Access to clean water, decent toilets and handwashing facilities for employees at work, in supply chains and within employees’ communities is essential.

It strengthens the health and wellbeing of the workforce, cuts medical and sick pay costs, and boosts staff motivation and productivity. It is also a way for companies to raise their brand value, build resilience and reduce risks in the supply chain.

Between 2018 and 2022, WaterAid – in collaboration with Diageo, Gap Inc., HSBC, Twinings and ekaterra (which was part of Unilever when this project started) – conducted a first-of-its kind research project to show the business benefits of investing in water, sanitation and hygiene (WASH). The project set out to test our theory around quantifying business benefits and generate robust evidence of the financial value of investing in WASH, to encourage more companies to invest directly in their own business facilities and leverage their influence to persuade suppliers to act.

Data was collected from ten workplaces in four different sectors across four countries: tea estates in India and Kenya, apparel and leather supply chains in Bangladesh and India, and agricultural smallholder farmers in Tanzania.

The project looked at the effect WASH has on productivity, absenteeism, attrition, punctuality and the number of medical incidents at each workplace. Where possible, a return on investment was calculated – along with projections for investment over a ten-year period – and valuable insights were identified for how to best ensure WASH facilities, promote productivity and drive other business benefits so that companies, brands and suppliers see the positive impact.

Boosting business
Everyone, everywhere has the right to water and sanitation – at home, in their community and at work. Our research in Bangladesh’s ready-made garment factories, in India’s tanneries and in their employees' communities shows that investment in these facilities should be seen as a core business priority with a ripple effect far beyond the bottom line.  



Explore the reports below to discover the return on investment of ensuring WASH facilities in a variety of workplaces and supply chains.

Boosting business - summary impact report

Everyone, everywhere has the right to water and sanitation – at home and at work. Our research shows that investing in these facilities should not be seen as another costly business expense, but a sound investment with a ripple effect far beyond the bottom line.

Joyce Mwita (40) is a farmer  in Machochwe village, Serengeti, Tanzania May 2022
Image: WaterAid/ Sam Vox

Leather tanneries in India

Improvements to three tanneries in Unnao, Uttar Pradesh, resulted in a 29% decrease in employee absenteeism, a 1.59% increase in productivity and a 5.97% increase in punctuality.

Rambalak rests during their break time at the Superhouse tannery. Unnao, Uttar Pradesh state, India. 11 April 2022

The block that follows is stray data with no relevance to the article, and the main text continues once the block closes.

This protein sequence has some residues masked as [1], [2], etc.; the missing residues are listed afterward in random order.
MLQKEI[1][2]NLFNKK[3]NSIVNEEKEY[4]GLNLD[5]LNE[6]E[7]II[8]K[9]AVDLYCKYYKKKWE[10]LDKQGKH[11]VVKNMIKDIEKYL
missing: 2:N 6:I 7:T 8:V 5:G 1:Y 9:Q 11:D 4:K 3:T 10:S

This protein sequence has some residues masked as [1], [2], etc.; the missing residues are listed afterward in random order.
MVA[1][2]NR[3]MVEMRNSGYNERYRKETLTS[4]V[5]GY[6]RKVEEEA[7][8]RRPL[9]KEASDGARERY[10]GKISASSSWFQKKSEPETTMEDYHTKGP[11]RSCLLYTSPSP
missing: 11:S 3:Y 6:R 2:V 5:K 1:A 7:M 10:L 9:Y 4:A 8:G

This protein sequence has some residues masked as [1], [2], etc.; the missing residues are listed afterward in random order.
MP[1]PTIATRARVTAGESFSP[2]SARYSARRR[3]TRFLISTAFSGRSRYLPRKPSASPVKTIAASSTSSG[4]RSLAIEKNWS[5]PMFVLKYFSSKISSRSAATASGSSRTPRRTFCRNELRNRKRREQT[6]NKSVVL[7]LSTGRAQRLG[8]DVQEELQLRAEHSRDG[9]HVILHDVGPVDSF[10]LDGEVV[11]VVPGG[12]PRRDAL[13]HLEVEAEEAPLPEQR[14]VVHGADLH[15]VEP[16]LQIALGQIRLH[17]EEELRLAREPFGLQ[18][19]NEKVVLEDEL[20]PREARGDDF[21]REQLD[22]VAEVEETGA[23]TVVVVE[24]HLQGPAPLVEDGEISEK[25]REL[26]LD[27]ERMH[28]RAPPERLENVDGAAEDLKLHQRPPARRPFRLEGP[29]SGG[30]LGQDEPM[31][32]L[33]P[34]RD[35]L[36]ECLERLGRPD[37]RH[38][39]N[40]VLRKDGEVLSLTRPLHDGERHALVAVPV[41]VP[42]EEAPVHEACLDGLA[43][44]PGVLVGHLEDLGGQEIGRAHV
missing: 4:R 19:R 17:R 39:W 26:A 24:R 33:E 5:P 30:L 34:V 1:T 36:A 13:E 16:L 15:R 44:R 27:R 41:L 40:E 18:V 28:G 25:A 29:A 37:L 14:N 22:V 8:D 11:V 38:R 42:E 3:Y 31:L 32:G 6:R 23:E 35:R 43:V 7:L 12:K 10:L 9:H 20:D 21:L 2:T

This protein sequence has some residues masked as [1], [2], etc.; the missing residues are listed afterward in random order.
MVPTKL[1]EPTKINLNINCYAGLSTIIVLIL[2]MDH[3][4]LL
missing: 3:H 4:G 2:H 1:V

Image: WaterAid/ Anindito Mukherjee

Garment factories in Bangladesh

Improvements to WASH facilities in three ready-made garment factories in Narayanganj resulted in a 35% increase in product quality, a 15% decrease in employee absenteeism and a 19% decrease in medical costs.

Supervisor Minara Akter on duty inside the factory. She has been working at Fakir Fashion for eleven years and also the very first woman supervisor in her section. Minara, who will go for pregnancy leave soon, emphasized how training session on hygien ...
Image: WaterAid

Tea estates in India

In this pilot project, productivity at both tea estates increased by 27% and medical incidences decreased by 5%. Improved service provision and hygiene training led to a 23% decrease in open defecation in remote parts of the estates.

Siddarth Rai, a plantation employee bathes inside his house at at the Nagri Farm tea estate in Pohkaribong, Darjeeling, India. 18 May 2022
Image: WaterAid/ Anindito Mukherjee

Tea estates in Kenya

In this project, there was a 37% increase in the proportion of tea pickers washing their hands at work, and the frequency they did so increased too – nearly doubling from 2.8 to 5.3 times a day at the end of the project.

Dorcas Bonareri, female worker plucking tea at ekaterra Tea plantation in Kenya. June 2022
Image: WaterAid/ Edgar Kemboy

Smallholder farmers in Tanzania

This pilot study gave valuable insights on implementing WASH in agricultural settings, from the impact of climate change to the importance of collaboration. The research revealed valuable lessons for building a long-term strategy and a holistic approach to WASH.

Julius Gibore Marwa (79) at his millet farm in Machochwe village. Serengeti, Tanzania. May 2022
Image: WaterAid/ Sam Vox

Everyone, everywhere has a human right to water and sanitation – at home, in their community and at work.

If businesses, governments and civil society work together, we can fulfil the Sustainable Development Goals and achieve 100% access to safe and sustainable WASH by 2030.

To build a strong business, take the following actions:

  • Make informed WASH investments in the workplace, supply chains and communities.
  • Seek expert advice and work with an implementing partner to learn how your organisation can benefit from WASH intervention.
  • Draw on best practice from WASH4WORK and the WASH community.
  • Understand the private sector’s role in managing and mitigating social, economic and environmental risks.
  • Make sustainable WASH a unique selling point of your business.

To find out how your company could benefit from WASH investment contact [email protected]

Top image: Shri Ram, an employee of the Superhouse tannery in Unnao, Uttar Pradesh, India, says his health has improved after getting reliable access to handwashing facilities and drinking water at work. April 2022.